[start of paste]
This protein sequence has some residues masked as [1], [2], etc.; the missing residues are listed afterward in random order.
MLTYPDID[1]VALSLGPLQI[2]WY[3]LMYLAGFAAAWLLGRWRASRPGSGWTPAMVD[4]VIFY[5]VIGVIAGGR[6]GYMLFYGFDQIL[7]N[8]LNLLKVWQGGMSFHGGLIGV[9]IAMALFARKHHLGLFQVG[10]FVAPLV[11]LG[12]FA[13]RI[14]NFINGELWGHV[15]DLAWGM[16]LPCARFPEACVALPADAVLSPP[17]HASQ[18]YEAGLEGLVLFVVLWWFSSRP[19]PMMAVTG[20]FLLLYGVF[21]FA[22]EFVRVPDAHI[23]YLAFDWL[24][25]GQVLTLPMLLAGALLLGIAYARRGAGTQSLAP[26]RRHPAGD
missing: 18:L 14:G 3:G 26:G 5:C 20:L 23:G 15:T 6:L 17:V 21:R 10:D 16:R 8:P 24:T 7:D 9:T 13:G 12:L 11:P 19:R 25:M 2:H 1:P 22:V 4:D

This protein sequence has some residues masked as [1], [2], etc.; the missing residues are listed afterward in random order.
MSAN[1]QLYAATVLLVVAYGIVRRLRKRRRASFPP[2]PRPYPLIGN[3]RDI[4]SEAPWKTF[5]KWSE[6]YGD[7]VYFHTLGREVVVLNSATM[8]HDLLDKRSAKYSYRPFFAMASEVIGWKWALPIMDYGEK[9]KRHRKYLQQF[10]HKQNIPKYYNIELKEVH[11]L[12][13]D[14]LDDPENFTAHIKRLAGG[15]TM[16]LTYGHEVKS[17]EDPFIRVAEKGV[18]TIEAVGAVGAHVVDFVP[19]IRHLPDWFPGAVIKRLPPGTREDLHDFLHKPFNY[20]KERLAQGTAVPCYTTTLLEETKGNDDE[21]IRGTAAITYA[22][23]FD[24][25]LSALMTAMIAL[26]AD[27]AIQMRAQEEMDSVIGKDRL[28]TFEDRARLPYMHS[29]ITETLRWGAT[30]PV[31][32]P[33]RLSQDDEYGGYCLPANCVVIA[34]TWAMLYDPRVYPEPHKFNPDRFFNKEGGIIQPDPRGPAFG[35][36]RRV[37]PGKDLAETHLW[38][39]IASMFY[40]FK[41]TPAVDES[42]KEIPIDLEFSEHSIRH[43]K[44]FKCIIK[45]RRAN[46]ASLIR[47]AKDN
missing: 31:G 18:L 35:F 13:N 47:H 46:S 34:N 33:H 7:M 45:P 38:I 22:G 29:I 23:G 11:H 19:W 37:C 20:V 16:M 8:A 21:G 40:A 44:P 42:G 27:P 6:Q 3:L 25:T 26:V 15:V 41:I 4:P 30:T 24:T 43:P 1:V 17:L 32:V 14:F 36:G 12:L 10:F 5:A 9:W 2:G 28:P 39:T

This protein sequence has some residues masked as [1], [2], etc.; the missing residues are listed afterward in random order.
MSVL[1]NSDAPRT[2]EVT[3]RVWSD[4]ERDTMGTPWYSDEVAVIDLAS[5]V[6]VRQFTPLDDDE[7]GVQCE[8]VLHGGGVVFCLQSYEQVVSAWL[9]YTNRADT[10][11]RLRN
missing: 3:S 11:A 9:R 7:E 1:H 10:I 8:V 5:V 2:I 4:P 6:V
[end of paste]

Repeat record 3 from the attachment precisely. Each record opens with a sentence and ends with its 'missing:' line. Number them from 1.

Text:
This protein sequence has some residues masked as [1], [2], etc.; the missing residues are listed afterward in random order.
MSVL[1]NSDAPRT[2]EVT[3]RVWSD[4]ERDTMGTPWYSDEVAVIDLAS[5]V[6]VRQFTPLDDDE[7]GVQCE[8]VLHGGGVVFCLQSYEQVVSAWL[9]YTNRADT[10][11]RLRN
missing: 3:S 11:A 9:R 7:E 1:H 10:I 8:V 5:V 2:I 4:P 6:V